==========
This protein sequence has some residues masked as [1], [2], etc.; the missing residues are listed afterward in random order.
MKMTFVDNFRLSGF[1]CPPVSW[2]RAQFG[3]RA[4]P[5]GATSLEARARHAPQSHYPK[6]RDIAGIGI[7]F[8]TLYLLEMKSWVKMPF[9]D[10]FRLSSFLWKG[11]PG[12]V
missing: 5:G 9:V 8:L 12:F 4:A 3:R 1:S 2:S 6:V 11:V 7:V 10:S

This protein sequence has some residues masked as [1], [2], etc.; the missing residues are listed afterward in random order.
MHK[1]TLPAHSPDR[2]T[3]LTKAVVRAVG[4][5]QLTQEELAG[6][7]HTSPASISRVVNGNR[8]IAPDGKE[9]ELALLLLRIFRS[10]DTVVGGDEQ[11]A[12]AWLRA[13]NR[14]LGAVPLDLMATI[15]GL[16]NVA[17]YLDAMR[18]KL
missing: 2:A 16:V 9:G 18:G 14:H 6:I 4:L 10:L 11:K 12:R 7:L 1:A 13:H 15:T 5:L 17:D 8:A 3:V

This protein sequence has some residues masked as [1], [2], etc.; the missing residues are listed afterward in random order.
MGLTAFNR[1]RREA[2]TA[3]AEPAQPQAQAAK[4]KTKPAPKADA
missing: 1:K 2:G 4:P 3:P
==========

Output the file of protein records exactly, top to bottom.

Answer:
This protein sequence has some residues masked as [1], [2], etc.; the missing residues are listed afterward in random order.
MKMTFVDNFRLSGF[1]CPPVSW[2]RAQFG[3]RA[4]P[5]GATSLEARARHAPQSHYPK[6]RDIAGIGI[7]F[8]TLYLLEMKSWVKMPF[9]D[10]FRLSSFLWKG[11]PG[12]V
missing: 5:G 9:V 8:L 12:F 4:A 3:R 1:S 2:S 6:V 11:V 7:V 10:S

This protein sequence has some residues masked as [1], [2], etc.; the missing residues are listed afterward in random order.
MHK[1]TLPAHSPDR[2]T[3]LTKAVVRAVG[4][5]QLTQEELAG[6][7]HTSPASISRVVNGNR[8]IAPDGKE[9]ELALLLLRIFRS[10]DTVVGGDEQ[11]A[12]AWLRA[13]NR[14]LGAVPLDLMATI[15]GL[16]NVA[17]YLDAMR[18]KL
missing: 2:A 16:V 9:G 18:G 14:H 6:I 4:L 10:L 11:K 12:R 7:L 1:A 13:H 15:T 5:L 17:D 8:A 3:V

This protein sequence has some residues masked as [1], [2], etc.; the missing residues are listed afterward in random order.
MGLTAFNR[1]RREA[2]TA[3]AEPAQPQAQAAK[4]KTKPAPKADA
missing: 1:K 2:G 4:P 3:P